Residential care versus retirement living

Aged care organisations that provide only residential care do it a lot tougher than those organisations which offer a diverse mix of lifestyle and care options.

Residential aged care specialists face greater challenges and financial pressures than their industry counterparts which provide a mix of retirement living, community and residential care options.

This statement was made by the CEO of Masonic Homes, Doug Strain, who spoke of the difference in the financial constraints facing retirement living developers and residential aged care specialists.

The federal government is mostly to blame, Mr Strain said, for inadequate funding and the ever tightening operating margins that residential providers are forced to contend with.

“The government is going to have to increase its contribution to aged care providers,” Mr Strain said. “That’s why we welcome the Productivity Commission.

“[But the government] does not have time to waste. Property markets need three years from go to woe to build a nursing home and at the moment there is a sharp decline of nursing homes being built.”

Mr Strain added that of the company’s business portfolio, which includes retirement living, community care and residential care, the provision of the latter continues to be the most challenging.

“I think a lot of providers are struggling especially if they predominately have nursing homes. It’s really hard and smaller operators will also struggle…”

Mr Strain said that if things do not change, the system will not be able to continue to provide the growing number of senior Australians with high quality services and accommodation.

“…Change must occur that will ensure that all seniors Australians can access quality aged care services when and where needed.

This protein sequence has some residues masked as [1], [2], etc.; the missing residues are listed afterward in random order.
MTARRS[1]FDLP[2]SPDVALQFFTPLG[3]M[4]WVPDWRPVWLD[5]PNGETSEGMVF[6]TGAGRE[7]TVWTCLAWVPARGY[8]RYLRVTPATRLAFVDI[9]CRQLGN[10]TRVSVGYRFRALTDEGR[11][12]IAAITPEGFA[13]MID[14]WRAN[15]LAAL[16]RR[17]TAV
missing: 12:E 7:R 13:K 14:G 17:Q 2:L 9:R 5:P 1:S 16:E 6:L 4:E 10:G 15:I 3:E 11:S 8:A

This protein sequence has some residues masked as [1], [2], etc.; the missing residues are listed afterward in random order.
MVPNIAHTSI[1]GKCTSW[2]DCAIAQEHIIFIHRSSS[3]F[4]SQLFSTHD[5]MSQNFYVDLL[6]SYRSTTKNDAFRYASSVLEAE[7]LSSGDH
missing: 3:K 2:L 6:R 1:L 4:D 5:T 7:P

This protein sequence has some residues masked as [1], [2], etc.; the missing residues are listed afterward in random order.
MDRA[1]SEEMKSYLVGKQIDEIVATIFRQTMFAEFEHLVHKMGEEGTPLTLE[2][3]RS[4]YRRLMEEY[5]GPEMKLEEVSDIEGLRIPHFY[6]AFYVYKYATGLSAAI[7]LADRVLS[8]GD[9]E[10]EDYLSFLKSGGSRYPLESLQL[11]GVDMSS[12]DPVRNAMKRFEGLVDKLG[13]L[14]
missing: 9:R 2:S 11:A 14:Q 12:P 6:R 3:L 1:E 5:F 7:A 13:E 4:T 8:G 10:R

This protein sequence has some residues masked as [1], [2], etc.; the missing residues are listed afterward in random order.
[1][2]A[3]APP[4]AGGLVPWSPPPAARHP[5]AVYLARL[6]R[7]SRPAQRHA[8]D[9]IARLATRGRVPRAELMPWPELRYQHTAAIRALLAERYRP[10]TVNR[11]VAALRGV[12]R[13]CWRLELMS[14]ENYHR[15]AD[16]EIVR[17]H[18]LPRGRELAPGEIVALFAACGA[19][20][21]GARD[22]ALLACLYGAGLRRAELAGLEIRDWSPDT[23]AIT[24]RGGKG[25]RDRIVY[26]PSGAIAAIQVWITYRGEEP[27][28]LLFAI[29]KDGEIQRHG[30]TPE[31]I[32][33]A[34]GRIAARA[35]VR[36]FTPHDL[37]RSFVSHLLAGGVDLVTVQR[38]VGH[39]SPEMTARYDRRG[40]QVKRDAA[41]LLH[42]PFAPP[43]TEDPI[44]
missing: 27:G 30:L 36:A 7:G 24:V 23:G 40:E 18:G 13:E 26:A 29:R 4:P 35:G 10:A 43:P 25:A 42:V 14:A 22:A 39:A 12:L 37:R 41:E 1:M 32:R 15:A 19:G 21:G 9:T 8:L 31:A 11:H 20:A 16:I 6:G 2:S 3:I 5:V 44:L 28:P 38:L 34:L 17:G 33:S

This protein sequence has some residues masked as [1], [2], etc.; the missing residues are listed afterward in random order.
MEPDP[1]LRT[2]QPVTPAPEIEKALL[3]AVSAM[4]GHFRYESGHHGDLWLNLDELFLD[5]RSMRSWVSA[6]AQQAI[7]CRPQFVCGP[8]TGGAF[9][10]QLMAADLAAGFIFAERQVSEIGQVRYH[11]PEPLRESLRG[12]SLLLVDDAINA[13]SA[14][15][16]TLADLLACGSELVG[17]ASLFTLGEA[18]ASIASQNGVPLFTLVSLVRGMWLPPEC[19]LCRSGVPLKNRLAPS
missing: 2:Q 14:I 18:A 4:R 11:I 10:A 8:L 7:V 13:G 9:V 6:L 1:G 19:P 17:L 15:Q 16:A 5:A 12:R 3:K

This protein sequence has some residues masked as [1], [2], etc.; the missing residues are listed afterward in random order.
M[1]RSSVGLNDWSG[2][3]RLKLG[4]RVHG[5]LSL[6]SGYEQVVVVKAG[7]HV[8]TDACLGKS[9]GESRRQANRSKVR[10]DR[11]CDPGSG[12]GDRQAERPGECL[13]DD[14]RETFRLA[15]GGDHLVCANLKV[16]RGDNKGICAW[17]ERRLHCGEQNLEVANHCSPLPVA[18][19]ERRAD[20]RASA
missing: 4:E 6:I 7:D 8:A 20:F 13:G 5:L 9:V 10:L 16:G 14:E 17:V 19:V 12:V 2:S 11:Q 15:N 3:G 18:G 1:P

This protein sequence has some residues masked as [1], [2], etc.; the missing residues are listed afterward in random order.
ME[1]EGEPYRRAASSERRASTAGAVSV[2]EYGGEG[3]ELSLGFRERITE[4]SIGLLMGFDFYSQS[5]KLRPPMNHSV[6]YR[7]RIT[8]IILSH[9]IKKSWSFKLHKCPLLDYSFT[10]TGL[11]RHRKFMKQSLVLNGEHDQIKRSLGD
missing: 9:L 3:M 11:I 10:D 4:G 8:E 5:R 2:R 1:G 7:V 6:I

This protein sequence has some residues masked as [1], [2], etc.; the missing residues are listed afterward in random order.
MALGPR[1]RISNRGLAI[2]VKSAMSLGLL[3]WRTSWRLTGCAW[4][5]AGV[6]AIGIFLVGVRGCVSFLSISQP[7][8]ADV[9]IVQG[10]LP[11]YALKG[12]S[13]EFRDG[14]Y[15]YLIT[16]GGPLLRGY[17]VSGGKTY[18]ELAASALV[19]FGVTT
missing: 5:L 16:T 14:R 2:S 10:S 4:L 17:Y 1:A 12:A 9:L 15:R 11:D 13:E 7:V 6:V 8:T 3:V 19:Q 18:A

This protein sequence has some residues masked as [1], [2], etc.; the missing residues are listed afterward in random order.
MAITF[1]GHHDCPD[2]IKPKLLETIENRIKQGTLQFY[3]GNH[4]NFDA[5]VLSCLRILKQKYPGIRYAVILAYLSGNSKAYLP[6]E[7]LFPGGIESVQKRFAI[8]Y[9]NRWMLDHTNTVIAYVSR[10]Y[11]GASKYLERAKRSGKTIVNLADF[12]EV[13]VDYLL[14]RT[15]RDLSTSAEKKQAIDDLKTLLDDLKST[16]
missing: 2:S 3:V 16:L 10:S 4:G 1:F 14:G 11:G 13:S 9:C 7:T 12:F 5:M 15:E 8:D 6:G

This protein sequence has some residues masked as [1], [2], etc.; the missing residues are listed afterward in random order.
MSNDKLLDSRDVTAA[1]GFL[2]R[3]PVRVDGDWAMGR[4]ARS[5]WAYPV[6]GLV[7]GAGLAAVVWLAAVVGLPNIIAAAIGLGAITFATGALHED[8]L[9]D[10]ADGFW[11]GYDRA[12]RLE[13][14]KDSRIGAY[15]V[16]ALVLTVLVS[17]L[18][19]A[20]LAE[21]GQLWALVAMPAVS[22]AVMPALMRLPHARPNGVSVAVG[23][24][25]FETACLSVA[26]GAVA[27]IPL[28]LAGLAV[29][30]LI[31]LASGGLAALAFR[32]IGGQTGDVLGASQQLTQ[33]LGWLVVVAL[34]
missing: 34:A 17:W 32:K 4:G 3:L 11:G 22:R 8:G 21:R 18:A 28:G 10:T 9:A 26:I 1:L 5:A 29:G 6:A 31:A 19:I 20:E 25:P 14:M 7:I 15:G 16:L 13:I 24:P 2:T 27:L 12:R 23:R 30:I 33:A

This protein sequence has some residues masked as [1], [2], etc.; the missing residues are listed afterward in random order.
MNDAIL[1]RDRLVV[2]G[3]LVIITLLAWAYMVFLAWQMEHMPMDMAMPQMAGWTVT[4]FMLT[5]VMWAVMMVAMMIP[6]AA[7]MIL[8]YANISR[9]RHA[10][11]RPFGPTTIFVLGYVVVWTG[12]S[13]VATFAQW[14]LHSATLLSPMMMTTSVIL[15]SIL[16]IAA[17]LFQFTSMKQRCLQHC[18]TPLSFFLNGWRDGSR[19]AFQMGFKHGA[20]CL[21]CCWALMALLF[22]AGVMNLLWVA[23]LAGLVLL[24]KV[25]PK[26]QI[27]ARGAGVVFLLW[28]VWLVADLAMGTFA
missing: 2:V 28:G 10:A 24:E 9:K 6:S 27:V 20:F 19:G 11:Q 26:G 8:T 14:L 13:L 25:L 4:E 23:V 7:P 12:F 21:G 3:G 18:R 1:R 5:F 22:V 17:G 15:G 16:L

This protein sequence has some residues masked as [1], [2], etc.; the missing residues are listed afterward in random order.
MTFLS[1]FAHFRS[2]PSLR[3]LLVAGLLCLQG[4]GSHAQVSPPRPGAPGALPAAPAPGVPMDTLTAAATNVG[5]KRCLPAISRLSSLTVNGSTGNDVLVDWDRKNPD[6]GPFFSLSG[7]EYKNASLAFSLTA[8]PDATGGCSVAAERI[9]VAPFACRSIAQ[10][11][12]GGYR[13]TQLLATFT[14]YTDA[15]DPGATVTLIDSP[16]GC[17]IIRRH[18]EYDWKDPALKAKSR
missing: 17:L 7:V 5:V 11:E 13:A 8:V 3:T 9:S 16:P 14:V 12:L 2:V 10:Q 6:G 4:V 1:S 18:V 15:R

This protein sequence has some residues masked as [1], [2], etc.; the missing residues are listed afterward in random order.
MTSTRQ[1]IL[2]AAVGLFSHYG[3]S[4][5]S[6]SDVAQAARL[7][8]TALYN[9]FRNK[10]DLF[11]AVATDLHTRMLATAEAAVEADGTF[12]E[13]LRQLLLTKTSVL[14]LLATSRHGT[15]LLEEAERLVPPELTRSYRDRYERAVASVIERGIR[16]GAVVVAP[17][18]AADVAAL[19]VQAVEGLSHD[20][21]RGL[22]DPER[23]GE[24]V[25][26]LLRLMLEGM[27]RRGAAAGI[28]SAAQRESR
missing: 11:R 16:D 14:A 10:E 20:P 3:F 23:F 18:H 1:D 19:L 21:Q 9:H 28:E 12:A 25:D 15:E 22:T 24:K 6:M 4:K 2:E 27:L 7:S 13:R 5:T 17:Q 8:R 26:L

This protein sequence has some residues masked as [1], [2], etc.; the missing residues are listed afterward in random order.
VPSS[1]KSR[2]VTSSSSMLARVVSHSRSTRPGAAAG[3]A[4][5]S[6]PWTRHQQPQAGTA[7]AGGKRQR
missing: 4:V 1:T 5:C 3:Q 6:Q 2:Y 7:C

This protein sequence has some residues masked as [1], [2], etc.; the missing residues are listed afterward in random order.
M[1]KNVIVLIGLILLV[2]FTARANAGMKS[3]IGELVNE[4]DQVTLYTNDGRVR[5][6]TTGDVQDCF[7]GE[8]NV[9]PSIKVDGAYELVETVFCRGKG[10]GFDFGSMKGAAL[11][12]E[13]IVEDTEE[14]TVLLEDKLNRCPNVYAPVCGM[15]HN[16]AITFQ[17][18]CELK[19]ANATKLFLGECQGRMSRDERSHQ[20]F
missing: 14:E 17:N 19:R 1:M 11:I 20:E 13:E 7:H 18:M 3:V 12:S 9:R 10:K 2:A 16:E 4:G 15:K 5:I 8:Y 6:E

“Masonic does not accept that the frail aged, who have been assessed by government as needing of services, are forced to wait for protracted periods for these services to be made available whilst some absurdly constructed government funding program catches up. This must change.”

But, Mr Strain said, it is not all bad news. Despite the difficulty posed by the Global Financial Crisis in the past 12 months, things are picking up in the retirement village sector.

“The reality is that within the retirement village space, there is a boom underway. What we have seen in the past is that seniors [were regarded] as a welfare class, but they aren’t a welfare class. That is no longer the case and the [retirement village] market is just starting to realise that they are not a cost.”

The provision of retirement villages and community care has been and will continue to be the company’s saving grace, as residential aged care comes under increasing financial strain.

He flagged that a major site acquisition in Adelaide’s mid-northern suburbs will be the next step in the company’s expansion plan. Masonic will also increase the number of retirement living units at Ridgehaven Rise in Adelaide’s northeast along with further additions to its Hillside Retirement Village.

“We are in a very good position, as our focus is all about growing our retirement villages and community care services to support the [coming] baby boomers.

“…Discussions are also continuing on the potential acquisitions of new greenfield development sites at Roseworthy in Adelaide’s proposed northern growth corridor and in Palmerston to Darwin’s south.

“I am hopeful that negotiations will be such that we will be able to announce next year more tangible plans for these target growth areas.”

Tags: aged-care, masonic-homes, retirement-living,

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